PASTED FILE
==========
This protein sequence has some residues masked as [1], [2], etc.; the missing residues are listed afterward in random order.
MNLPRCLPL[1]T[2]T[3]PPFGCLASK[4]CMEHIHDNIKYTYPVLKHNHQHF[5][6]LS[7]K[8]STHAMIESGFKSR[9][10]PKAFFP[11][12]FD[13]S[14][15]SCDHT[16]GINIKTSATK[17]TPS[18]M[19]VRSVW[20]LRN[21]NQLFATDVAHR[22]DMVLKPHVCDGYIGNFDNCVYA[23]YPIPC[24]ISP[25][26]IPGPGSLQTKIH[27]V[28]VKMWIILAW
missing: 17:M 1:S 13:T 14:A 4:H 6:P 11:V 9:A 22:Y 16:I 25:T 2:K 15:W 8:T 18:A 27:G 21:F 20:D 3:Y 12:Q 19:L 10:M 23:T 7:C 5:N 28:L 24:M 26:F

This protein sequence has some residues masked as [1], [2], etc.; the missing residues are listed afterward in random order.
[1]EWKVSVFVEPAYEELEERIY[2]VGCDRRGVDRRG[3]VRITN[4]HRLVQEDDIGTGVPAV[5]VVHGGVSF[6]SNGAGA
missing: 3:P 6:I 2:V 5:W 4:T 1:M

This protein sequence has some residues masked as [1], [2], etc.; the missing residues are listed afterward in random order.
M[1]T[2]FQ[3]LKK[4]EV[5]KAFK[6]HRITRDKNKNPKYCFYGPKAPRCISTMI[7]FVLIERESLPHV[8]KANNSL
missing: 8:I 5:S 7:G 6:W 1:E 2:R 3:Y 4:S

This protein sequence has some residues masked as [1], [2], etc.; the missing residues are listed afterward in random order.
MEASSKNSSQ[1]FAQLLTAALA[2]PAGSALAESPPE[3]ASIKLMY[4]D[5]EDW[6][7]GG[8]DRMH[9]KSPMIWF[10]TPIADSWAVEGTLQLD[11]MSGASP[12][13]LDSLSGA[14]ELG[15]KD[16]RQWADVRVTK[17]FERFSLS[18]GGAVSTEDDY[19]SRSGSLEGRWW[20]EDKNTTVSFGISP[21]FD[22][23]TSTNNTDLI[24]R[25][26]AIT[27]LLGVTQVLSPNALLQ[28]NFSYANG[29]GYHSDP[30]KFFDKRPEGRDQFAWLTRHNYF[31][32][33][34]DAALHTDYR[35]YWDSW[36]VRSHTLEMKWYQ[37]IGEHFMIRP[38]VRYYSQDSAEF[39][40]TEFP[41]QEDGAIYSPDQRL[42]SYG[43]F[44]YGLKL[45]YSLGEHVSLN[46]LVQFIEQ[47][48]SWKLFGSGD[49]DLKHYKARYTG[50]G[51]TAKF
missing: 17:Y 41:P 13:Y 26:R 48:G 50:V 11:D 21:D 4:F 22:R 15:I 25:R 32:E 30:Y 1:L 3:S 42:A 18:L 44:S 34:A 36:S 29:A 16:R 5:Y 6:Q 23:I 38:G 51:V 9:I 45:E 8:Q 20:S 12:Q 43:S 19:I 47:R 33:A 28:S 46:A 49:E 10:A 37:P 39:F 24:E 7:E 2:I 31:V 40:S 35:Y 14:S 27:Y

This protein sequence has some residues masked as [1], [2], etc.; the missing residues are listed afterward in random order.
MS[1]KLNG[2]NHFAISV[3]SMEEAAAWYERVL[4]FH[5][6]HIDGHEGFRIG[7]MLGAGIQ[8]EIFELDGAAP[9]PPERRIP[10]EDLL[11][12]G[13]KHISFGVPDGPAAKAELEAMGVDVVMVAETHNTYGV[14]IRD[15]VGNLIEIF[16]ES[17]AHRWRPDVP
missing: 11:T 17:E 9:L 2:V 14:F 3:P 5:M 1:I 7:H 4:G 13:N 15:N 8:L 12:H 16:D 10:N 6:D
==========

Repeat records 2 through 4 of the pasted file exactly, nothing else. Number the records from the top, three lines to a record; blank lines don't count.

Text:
This protein sequence has some residues masked as [1], [2], etc.; the missing residues are listed afterward in random order.
[1]EWKVSVFVEPAYEELEERIY[2]VGCDRRGVDRRG[3]VRITN[4]HRLVQEDDIGTGVPAV[5]VVHGGVSF[6]SNGAGA
missing: 3:P 6:I 2:V 5:W 4:T 1:M

This protein sequence has some residues masked as [1], [2], etc.; the missing residues are listed afterward in random order.
M[1]T[2]FQ[3]LKK[4]EV[5]KAFK[6]HRITRDKNKNPKYCFYGPKAPRCISTMI[7]FVLIERESLPHV[8]KANNSL
missing: 8:I 5:S 7:G 6:W 1:E 2:R 3:Y 4:S

This protein sequence has some residues masked as [1], [2], etc.; the missing residues are listed afterward in random order.
MEASSKNSSQ[1]FAQLLTAALA[2]PAGSALAESPPE[3]ASIKLMY[4]D[5]EDW[6][7]GG[8]DRMH[9]KSPMIWF[10]TPIADSWAVEGTLQLD[11]MSGASP[12][13]LDSLSGA[14]ELG[15]KD[16]RQWADVRVTK[17]FERFSLS[18]GGAVSTEDDY[19]SRSGSLEGRWW[20]EDKNTTVSFGISP[21]FD[22][23]TSTNNTDLI[24]R[25][26]AIT[27]LLGVTQVLSPNALLQ[28]NFSYANG[29]GYHSDP[30]KFFDKRPEGRDQFAWLTRHNYF[31][32][33][34]DAALHTDYR[35]YWDSW[36]VRSHTLEMKWYQ[37]IGEHFMIRP[38]VRYYSQDSAEF[39][40]TEFP[41]QEDGAIYSPDQRL[42]SYG[43]F[44]YGLKL[45]YSLGEHVSLN[46]LVQFIEQ[47][48]SWKLFGSGD[49]DLKHYKARYTG[50]G[51]TAKF
missing: 17:Y 41:P 13:Y 26:R 48:G 50:V 11:D 21:D 4:F 22:R 15:I 25:R 32:E 30:Y 1:L 3:S 42:A 18:L 44:S 34:A 36:S 29:A 16:R 5:Y 6:Q 23:I 38:G 51:V 9:I 45:E 8:Q 20:S 12:Q 43:S 19:I 47:R 33:A 28:S 46:A 49:E 10:A 37:P 39:F 24:E 7:E 2:I 31:V 40:S 35:Y 14:S 27:Y